After a couple seconds of stunned silence, the whole class burst out laughing. (This was after midterms! I’d been calling her, ‘Natasha’ all semester long!)”
-Lynn Dickinson, language arts department.
worry about your missing assignment.” Siri texted, “Don’t worry about your amazing buttocks.” Yikes!! Thank God the student had a sense of humor. Lesson learned: always look back at your screen before you ask Siri to send a message.
-Fabiola Torres, Ethnic Studies department
One of the field locations for our Bali programs is the sacred “Monkey Forest” in Ubud, Bali, Indonesia. The forest has never been cleared because it remains home to several troops of monkeys (actually macaques), and all monkeys are held in high regard in Bali. The Balinese tend to let monkeys be monkeys, which includes letting them roam free to cause mischief.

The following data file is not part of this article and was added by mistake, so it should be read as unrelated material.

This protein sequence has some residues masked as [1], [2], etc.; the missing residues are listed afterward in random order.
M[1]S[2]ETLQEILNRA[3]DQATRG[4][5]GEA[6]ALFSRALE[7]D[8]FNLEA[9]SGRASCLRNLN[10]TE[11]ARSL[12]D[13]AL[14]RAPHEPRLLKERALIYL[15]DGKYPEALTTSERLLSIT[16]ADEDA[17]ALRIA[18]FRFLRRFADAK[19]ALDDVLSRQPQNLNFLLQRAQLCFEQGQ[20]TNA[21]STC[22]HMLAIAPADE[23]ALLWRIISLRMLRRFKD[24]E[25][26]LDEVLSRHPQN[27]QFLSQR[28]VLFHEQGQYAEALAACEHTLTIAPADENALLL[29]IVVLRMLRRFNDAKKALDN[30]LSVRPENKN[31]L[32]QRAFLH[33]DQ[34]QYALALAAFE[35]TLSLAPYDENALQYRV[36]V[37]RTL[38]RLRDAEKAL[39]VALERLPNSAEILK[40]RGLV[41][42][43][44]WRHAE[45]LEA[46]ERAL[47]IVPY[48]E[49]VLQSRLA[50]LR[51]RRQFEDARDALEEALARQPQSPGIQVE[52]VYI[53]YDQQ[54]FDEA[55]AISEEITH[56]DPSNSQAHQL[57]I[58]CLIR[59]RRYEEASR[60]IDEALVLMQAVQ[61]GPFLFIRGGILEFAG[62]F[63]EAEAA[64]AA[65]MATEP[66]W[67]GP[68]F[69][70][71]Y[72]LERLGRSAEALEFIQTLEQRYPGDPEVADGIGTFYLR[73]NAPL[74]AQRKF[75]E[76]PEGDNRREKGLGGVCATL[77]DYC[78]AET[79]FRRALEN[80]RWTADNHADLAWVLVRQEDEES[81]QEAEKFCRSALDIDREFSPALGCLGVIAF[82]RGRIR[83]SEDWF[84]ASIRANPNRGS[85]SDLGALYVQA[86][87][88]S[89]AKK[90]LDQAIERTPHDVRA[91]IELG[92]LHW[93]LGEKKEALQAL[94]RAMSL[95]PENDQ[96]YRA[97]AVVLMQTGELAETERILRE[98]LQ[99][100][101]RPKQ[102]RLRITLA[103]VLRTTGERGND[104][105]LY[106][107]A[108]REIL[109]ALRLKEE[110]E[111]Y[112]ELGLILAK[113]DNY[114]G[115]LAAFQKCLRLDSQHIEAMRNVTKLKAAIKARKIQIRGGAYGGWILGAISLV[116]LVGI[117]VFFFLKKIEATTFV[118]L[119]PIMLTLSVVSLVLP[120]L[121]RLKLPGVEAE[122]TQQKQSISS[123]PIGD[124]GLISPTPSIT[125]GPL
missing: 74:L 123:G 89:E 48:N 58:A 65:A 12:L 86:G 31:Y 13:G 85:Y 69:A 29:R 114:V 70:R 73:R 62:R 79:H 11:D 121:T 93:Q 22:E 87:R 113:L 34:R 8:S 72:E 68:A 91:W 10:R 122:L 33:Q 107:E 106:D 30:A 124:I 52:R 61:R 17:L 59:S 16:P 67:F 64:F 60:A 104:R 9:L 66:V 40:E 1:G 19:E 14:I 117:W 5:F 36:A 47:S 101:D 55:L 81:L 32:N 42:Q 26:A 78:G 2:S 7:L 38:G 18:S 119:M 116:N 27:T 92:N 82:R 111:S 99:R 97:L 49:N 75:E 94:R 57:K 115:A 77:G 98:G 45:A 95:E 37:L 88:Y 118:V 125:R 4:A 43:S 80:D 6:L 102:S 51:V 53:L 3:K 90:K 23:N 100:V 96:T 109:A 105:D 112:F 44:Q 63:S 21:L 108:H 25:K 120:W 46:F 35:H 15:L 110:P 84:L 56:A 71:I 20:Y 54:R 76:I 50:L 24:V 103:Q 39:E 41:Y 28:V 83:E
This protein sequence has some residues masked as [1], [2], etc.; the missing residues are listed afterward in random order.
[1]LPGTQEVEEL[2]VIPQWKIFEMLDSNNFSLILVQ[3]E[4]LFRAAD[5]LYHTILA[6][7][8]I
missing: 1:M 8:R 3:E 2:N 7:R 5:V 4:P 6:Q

Before visiting the Monkey Forest, we provide a brief lecture for our students on “monkey etiquette,” making sure everyone removes sunglasses, jewelry and hats, zipping them away in their backpacks. Though vendors sell overpriced bananas at the entrance to the forest, we instruct everyone to NOT take food into the forest. If you were to enter the forest with food, the monkeys will see or smell the goodies and steal them. They will also steal and run off with your jewelry, hats and sunglasses, and then a local forest guide will try to coax the monkeys into trading your stolen items for food (at a cost to you.)